Honda moves on from ATV market losses to become number one motorcycle brand

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Honda has replaced major revenue losses from its former share of the quad bike market with a blazing result in motorcycle sales

Following Honda’s withdrawal from the local ATV market the badge now sells over a quarter of all motorcycles with off-road motorcycle segment sales of 30.6%

Honda has disregarded the loss of high-volume sales and profit it was making with ATV models, brought about by the company’s refusal to comply with Federal government legislation that meant all ATV’s sold here, needed to be upgraded.

By finishing 2021 calendar year as the overall number one motorcycle brand in Australia, with 26.1% market share and over 32,000 units sold, 32,244 to be exact.

Honda showed an impressive increase of 38.4% over the 2020 result, while the overall market only grew by 13.4%.

This result helps to ease massive sales losses from when the ATV legislation was enacted in its second and final stage on 11 October 2021, all the great traditional ATV models seemingly disappeared overnight, including Honda. And with it went millions of dollars in sales revenues.

All that was left for farmers to choose, were far lesser known models that did comply to the legislation and have now moved into to the top selling ATV category.

Badges such as TGB were brought back into the country following a five-year hiatus out of the market and became instant farmer favourites, with fully compliant models. See more about TGB models on this link.

The former great names in Quad bike sales were prepared to throw away combined incomes from Quad bike sales estimated at US$312.6 million (AU$400.1 million) by 2024.

And on top of this the sales of quad bikes for use in agriculture were expected to grow faster than for any other segment of the Australian market. such was their appeal to local farmers.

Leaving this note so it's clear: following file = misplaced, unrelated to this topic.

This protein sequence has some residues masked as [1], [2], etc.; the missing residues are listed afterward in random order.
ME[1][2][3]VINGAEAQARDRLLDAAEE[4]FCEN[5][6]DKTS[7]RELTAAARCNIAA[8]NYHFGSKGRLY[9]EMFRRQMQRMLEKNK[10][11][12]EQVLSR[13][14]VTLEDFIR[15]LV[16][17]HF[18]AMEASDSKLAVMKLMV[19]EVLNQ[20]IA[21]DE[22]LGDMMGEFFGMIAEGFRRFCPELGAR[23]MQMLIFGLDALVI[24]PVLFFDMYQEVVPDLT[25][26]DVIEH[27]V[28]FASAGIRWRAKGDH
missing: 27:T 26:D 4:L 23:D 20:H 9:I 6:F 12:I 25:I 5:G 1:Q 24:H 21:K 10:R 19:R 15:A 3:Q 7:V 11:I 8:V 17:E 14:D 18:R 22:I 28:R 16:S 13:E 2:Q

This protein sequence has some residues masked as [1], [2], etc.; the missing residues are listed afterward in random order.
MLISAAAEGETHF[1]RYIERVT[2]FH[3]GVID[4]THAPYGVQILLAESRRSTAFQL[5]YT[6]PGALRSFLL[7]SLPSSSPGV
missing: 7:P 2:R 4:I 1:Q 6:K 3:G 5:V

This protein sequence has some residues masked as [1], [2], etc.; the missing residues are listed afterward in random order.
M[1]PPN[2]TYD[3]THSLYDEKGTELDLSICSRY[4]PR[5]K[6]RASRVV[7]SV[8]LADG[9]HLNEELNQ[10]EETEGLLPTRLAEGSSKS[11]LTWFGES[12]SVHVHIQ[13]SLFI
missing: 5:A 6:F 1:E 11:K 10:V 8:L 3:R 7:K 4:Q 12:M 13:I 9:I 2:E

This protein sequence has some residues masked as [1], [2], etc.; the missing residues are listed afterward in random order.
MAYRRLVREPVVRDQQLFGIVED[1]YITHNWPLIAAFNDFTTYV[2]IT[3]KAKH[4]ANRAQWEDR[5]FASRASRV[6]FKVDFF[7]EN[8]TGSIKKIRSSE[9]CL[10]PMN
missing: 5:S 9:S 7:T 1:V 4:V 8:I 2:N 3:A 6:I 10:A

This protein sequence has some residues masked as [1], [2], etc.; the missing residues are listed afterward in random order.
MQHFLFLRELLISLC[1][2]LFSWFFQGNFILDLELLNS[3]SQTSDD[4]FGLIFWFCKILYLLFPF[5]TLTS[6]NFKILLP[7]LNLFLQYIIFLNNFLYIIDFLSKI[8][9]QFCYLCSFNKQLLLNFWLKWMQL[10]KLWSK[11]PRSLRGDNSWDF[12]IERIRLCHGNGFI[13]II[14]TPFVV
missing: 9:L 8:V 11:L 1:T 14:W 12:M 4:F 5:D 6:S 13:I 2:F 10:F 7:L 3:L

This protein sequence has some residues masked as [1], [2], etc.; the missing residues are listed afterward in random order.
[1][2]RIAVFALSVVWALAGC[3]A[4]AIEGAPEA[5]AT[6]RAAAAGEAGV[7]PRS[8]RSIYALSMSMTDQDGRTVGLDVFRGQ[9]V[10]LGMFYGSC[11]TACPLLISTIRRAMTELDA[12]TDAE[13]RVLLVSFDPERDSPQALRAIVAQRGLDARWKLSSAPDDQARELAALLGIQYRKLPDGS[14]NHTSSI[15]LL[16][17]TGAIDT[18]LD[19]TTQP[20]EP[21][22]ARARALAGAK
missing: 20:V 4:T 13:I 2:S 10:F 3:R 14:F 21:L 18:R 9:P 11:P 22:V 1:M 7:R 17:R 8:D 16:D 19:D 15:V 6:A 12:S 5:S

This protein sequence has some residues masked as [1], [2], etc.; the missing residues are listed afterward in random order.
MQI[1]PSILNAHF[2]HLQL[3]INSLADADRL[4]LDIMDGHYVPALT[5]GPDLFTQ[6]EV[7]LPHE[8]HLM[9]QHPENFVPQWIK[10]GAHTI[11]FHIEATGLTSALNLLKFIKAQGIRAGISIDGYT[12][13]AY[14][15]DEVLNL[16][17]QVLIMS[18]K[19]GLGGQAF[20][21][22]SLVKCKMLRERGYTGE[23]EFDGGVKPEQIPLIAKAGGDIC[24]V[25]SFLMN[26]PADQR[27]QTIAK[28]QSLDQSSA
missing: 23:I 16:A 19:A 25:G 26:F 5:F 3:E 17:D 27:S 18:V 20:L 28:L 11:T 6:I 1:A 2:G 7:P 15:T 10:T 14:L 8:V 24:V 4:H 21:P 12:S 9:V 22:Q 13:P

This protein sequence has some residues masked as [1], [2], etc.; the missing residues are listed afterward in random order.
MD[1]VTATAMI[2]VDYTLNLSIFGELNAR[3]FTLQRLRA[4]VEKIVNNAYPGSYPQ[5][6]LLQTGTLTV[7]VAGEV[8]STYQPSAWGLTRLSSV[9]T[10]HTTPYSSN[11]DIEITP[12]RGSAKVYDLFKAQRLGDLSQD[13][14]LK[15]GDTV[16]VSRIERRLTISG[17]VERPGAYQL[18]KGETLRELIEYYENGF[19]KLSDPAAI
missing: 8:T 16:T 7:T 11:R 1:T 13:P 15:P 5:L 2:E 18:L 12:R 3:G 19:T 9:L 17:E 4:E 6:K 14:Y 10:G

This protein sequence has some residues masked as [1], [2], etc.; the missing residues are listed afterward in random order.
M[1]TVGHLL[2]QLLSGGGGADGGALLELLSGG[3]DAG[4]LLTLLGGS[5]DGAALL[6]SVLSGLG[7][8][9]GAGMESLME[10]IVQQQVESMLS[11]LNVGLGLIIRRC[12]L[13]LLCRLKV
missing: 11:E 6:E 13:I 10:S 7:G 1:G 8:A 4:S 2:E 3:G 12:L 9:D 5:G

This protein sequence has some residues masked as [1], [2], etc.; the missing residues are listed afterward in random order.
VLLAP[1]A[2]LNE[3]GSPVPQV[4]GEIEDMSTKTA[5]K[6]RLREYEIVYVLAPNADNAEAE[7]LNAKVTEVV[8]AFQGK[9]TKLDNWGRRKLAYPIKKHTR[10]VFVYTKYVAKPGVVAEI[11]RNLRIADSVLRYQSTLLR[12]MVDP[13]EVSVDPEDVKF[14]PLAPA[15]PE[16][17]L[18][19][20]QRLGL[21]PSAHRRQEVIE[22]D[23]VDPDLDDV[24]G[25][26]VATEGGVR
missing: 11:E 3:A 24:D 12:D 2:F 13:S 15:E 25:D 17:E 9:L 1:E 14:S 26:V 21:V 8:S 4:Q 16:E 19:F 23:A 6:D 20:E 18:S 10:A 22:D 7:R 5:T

Take a comprehensive look at what drove the big ATV makers into abandoning their Quad bike models following lengthy discussion even prior to the legislation being adopted on this link.

Established ATV makers could have kept their multi $million market share intact had they fitted this $89.00 roll-over protection device to each Quad moving forward, as part of other safety improvements ordered by the Federal government’s stage two upgrades effective 11 October 2021

Changes from 11 October 2021

What it means now for quad bikes buyers is that all new models sold need to meet the minimum stability requirements now set that includes lateral roll stability (tipping sideways on two wheels), as well as front and rear end longitudinal pitch stability (tipping forward or backwards on two wheels).

In addition, all new quad bikes must be fitted with an operator protection device (OPD) or have one integrated into its design. The purpose of an OPD is to protect the rider from the risk of death or serious injury as a result of being crushed or pinned in the event of a rollover. The OPD is expected to hold the bike off the ground and prevent serious injury from crushing.